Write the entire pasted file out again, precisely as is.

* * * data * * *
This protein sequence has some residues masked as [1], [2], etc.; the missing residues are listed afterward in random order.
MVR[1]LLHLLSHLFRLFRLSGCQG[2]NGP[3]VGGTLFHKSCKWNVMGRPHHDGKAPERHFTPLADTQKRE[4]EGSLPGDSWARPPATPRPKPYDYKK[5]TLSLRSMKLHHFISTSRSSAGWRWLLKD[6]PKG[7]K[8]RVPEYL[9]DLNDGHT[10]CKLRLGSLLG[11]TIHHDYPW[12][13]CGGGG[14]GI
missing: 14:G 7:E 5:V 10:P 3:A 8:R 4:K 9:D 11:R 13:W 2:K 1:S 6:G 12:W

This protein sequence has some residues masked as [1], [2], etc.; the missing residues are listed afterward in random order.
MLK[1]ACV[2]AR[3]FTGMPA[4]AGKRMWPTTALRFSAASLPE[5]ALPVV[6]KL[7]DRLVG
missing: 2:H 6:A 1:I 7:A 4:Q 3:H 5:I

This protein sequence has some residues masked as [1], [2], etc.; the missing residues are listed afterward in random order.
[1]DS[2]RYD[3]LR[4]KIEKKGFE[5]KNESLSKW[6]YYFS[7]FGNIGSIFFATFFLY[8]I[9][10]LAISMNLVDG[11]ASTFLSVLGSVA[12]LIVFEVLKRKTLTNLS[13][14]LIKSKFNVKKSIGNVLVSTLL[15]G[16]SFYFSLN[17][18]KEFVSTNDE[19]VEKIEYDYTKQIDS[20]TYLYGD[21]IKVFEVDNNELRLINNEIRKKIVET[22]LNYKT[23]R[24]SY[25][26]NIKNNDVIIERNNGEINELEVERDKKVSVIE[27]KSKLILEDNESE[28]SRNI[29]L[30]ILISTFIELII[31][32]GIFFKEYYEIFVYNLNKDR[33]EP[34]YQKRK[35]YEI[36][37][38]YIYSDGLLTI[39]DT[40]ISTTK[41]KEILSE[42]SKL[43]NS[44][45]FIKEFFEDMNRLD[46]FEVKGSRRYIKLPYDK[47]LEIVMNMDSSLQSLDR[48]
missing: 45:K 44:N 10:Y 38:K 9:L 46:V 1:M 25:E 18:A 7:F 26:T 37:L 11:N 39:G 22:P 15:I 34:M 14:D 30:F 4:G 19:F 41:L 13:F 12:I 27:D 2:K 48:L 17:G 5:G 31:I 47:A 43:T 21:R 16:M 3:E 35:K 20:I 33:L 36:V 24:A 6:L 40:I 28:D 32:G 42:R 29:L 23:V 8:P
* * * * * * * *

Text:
This protein sequence has some residues masked as [1], [2], etc.; the missing residues are listed afterward in random order.
MVR[1]LLHLLSHLFRLFRLSGCQG[2]NGP[3]VGGTLFHKSCKWNVMGRPHHDGKAPERHFTPLADTQKRE[4]EGSLPGDSWARPPATPRPKPYDYKK[5]TLSLRSMKLHHFISTSRSSAGWRWLLKD[6]PKG[7]K[8]RVPEYL[9]DLNDGHT[10]CKLRLGSLLG[11]TIHHDYPW[12][13]CGGGG[14]GI
missing: 14:G 7:E 5:V 10:P 3:A 8:R 4:K 9:D 11:R 13:W 2:K 1:S 6:G 12:W

This protein sequence has some residues masked as [1], [2], etc.; the missing residues are listed afterward in random order.
MLK[1]ACV[2]AR[3]FTGMPA[4]AGKRMWPTTALRFSAASLPE[5]ALPVV[6]KL[7]DRLVG
missing: 2:H 6:A 1:I 7:A 4:Q 3:H 5:I

This protein sequence has some residues masked as [1], [2], etc.; the missing residues are listed afterward in random order.
[1]DS[2]RYD[3]LR[4]KIEKKGFE[5]KNESLSKW[6]YYFS[7]FGNIGSIFFATFFLY[8]I[9][10]LAISMNLVDG[11]ASTFLSVLGSVA[12]LIVFEVLKRKTLTNLS[13][14]LIKSKFNVKKSIGNVLVSTLL[15]G[16]SFYFSLN[17][18]KEFVSTNDE[19]VEKIEYDYTKQIDS[20]TYLYGD[21]IKVFEVDNNELRLINNEIRKKIVET[22]LNYKT[23]R[24]SY[25][26]NIKNNDVIIERNNGEINELEVERDKKVSVIE[27]KSKLILEDNESE[28]SRNI[29]L[30]ILISTFIELII[31][32]GIFFKEYYEIFVYNLNKDR[33]EP[34]YQKRK[35]YEI[36][37][38]YIYSDGLLTI[39]DT[40]ISTTK[41]KEILSE[42]SKL[43]NS[44][45]FIKEFFEDMNRLD[46]FEVKGSRRYIKLPYDK[47]LEIVMNMDSSLQSLDR[48]
missing: 45:K 44:N 10:Y 38:K 9:L 46:V 1:M 25:E 18:A 7:F 26:T 37:L 11:N 39:G 22:P 15:I 34:M 14:D 30:F 4:G 19:F 41:L 13:F 12:I 27:D 2:K 48:L 17:G 5:G 31:I 47:A 43:T 21:R 16:M 3:E 35:K 20:I 33:L 36:V 24:A 6:L 40:I 28:D 32:G 42:R 29:L 23:V 8:P